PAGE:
Village Houses Burnt Down – Again – at Barrick Mine in Papua New Guinea; Violence Against Local Men and Women Continues Unabated
(Ottawa, Canada and Porgera, Papua New Guinea) Before dawn on March 25, some 150 houses in the village of Wangima were burnt to the ground by Mobile Units of the Papua New Guinea police, according to reports from Akali Tange Association, a human rights organization in Porgera. Wangima is located inside the mine lease area of Barrick Gold’s Porgera Joint Venture (PJV) mine. The violent raid on the village occurred while people were sleeping. Barrick has now confirmed allegations made by the Akali Tange Association that a Papua New Guinea police operation on the 25th of March led to the destruction of homes belonging to villagers of Wangima, though claiming only 18 houses were destroyed.
Akali Tange Association’s McDiyan Yapari interviewed the victims while their houses were still smouldering. In a letter sent to Barrick’s President Kelvin Dushnisky, Yapari records an interview with one of the victims: “an owner of one of a [sic] houses that was burnt down said that he was fast asleep at around 5:30 am in the morning when the PNG Police Mobil Squads forcefully broke his houses door and entered. After entering his house, they dragged him out of his house half naked and a policeman set his house on fire. He further said that he did not get even a single shirt or a pant. Everything he owns including cooking utensils, clothes, beds and other valuable properties were all burnt down.”
Barrick says that the PJV mine has been advised that warrants were issued by the Porgera District Court for the raid and asserts that mine personnel had no prior knowledge of the police action. This response is remarkable as it does not explain how such a planned raid could occur in a village inside Barrick’s mine lease area without Barrick’s prior knowledge – particularly as there is a history of such house burnings in Wangima by police involved with the mine, as reported on by MiningWatch in 2009 and 2014.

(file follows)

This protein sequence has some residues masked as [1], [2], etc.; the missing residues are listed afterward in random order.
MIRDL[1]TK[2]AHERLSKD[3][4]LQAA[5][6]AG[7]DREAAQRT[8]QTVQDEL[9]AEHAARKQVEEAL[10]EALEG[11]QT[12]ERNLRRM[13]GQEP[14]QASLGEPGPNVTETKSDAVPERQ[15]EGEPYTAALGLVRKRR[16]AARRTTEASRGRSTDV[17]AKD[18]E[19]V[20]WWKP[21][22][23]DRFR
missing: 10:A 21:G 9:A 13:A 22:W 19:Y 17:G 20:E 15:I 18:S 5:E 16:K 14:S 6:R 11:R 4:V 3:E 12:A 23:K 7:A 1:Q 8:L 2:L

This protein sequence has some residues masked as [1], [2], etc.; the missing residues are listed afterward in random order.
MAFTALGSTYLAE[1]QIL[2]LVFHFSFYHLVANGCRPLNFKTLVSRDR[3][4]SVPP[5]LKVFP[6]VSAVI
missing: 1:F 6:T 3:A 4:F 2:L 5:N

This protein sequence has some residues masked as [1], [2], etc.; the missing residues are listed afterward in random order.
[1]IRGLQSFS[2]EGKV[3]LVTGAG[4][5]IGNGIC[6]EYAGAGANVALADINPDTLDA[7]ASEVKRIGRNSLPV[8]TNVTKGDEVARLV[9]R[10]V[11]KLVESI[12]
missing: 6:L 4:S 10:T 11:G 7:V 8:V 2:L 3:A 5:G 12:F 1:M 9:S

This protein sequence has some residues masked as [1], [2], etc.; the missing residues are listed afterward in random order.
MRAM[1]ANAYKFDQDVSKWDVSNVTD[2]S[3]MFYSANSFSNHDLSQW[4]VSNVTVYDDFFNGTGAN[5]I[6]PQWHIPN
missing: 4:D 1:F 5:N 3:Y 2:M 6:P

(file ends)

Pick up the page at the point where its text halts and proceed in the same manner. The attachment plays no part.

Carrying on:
Police who guard the mine are housed, fed, clothed and paid by the mine which is 95% owned by Barrick (Niugini) Ltd., in turn 50% owned by Barrick Gold. Yapari refers in his letter to Barrick’s Dushnisky that one of the police involved in the raid told Yapari that the “Company gave us orders and that we had no choice but to follow their directives,” adding, “We are here working for money and if we don’t follow orders, we will not be paid our daily allowances.”
Yapari was also told that young girls were gang raped and young men beaten in the raid. Violence against local men and women by mine security guards and Papua New Guinea police, who guard the mine under a Memorandum of Agreement (MOA) with the Papua New Guinea state, is also long-standing and ongoing. Barrick has never released the MOA. Yapari highlights the ongoing violence against locals by mine-related security by describing an “incident of gang rape on Monday, 20th March, 2017 at around 3:00 pm. One eyewitness said women were crossing a haul road when the Barrick hired PNG Police Mobil [sic] Squads patrolling the Mine’s Waste Dump held them up during the daylight and gang raped them.”
Barrick’s public statement does not address the violence that reportedly accompanied the house burnings, nor the allegations made by Yapari of gang rape on March 20.
“It is simply incomprehensible that Barrick does not publicly condemn house burnings by police occurring on the mine’s lease area, by all accounts by police funded by Barrick, as these are gross violations of human rights,” says Catherine Coumans of MiningWatch Canada, “Does Barrick think it is appropriate to send police to remove people from where they sleep and burn down their houses and possessions?”
Yapari says, “Barrick needs to give us an explanation for these continuous violent raids on our people and must give immediate humanitarian aid to the victims as well as remedy for the losses and personal harm they have suffered.”
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